LONDON – Broadcasters around the world breathed a sigh of relief as a dazzling display of pomp and ceremony in a uniquely British tradition as the wedding of the Century went off without a hitch.
Even the sun finally came out to mark the procession of the newly married couple traveling back from Westminster Abbey to Buckingham Palace, accompanied by the regiment of First Battalion Royal Guards.
The military procession was just part of a ceremony that combined elements of state, politics, internationalism, technology and religious ceremony, without losing the sense of intimacy of the wedding of a couple who appeared very much in love. PHOTOS: Kate Middleton and Prince William say “I Do”
“The British do pomp and ceremony like no-one else in the world,” CNN’s Anderson Cooper told viewers, as international broadcasters wheeled out their big guns for the coverage of the Royal wedding, with over 300 international networks thought to be covering the ceremony live.
“There must have been a few nerves from more than one of the royal party,” said BBC key wedding anchor Huw Edwards, “But it has all gone extremely well and even the sun has come out. It has been a fantastic day.”
The BBC feed alone was broadcast to 180 countries, in what is thought to be the biggest television event in broadcast history.
Networks from CCTV in China, NDTV in India, France 24, Al Jazeera English tore up their news schedules to carry the ceremony in real time, in addition to all the main U.S. networks.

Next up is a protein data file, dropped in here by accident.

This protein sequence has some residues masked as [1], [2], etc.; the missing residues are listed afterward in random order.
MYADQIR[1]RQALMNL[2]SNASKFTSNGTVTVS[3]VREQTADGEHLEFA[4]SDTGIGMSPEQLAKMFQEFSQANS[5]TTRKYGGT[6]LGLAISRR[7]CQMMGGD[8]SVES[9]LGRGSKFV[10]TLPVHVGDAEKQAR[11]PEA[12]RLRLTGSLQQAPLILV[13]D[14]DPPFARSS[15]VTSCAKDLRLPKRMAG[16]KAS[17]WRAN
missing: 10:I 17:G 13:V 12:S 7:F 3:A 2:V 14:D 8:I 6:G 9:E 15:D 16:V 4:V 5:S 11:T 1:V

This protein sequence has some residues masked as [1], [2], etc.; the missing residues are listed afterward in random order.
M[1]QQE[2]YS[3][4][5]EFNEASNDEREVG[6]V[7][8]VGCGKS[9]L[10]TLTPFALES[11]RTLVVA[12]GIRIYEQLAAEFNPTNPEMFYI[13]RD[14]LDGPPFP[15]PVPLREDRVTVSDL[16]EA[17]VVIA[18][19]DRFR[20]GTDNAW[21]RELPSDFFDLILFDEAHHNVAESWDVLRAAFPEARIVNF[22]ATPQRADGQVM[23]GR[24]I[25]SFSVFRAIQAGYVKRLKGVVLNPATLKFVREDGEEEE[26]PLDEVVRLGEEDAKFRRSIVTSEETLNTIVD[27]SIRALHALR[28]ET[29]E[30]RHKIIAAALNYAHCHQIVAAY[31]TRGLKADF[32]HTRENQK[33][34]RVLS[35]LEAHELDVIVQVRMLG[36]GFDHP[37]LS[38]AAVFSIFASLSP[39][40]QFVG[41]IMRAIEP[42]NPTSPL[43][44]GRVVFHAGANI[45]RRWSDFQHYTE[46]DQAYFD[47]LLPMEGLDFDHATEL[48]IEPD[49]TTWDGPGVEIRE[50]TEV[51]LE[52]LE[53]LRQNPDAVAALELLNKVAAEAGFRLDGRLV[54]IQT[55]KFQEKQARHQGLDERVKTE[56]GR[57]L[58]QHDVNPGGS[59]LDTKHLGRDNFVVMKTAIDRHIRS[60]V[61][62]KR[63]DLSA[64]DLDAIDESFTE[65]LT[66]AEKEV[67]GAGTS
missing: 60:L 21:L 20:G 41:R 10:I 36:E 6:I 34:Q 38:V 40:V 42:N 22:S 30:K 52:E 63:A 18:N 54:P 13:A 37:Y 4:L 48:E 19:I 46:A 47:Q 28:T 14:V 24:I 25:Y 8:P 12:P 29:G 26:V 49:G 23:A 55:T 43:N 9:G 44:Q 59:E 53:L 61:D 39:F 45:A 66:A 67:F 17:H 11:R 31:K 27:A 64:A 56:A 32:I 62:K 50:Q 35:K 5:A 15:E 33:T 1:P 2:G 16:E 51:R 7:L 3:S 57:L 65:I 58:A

A few exceptions remained however – on a full trading day on Wall Street, Bloomberg and CNBC preferred to focus on the investigation of Goldman Sachs in the collapse of the credit default swaps market while Russia Today and NHK also kept to their own program schedules. PHOTOS: What Kate Middleton and famous guests wore to the wedding
British Prime Minister David Cameron said the ceremony represented a uniquely British celebration.
“I think people around the world will be watching this great historical moment and see the best of Britain and that we do these things very well.”
But it was left to CBS News correspondent Barry Petersen to explain the international fascination with a ceremony that many see as representing a royal system that is anachronistic to the ideas of meritocracy.
“We Americans love a great show no Americans have had to spend even five cents on,” he told a Sky News debate on the future of the monarchy.
“It’s a lovely show and we really appreciate you putting it on. And we are so glad none of our tax dollars are being spent on it.”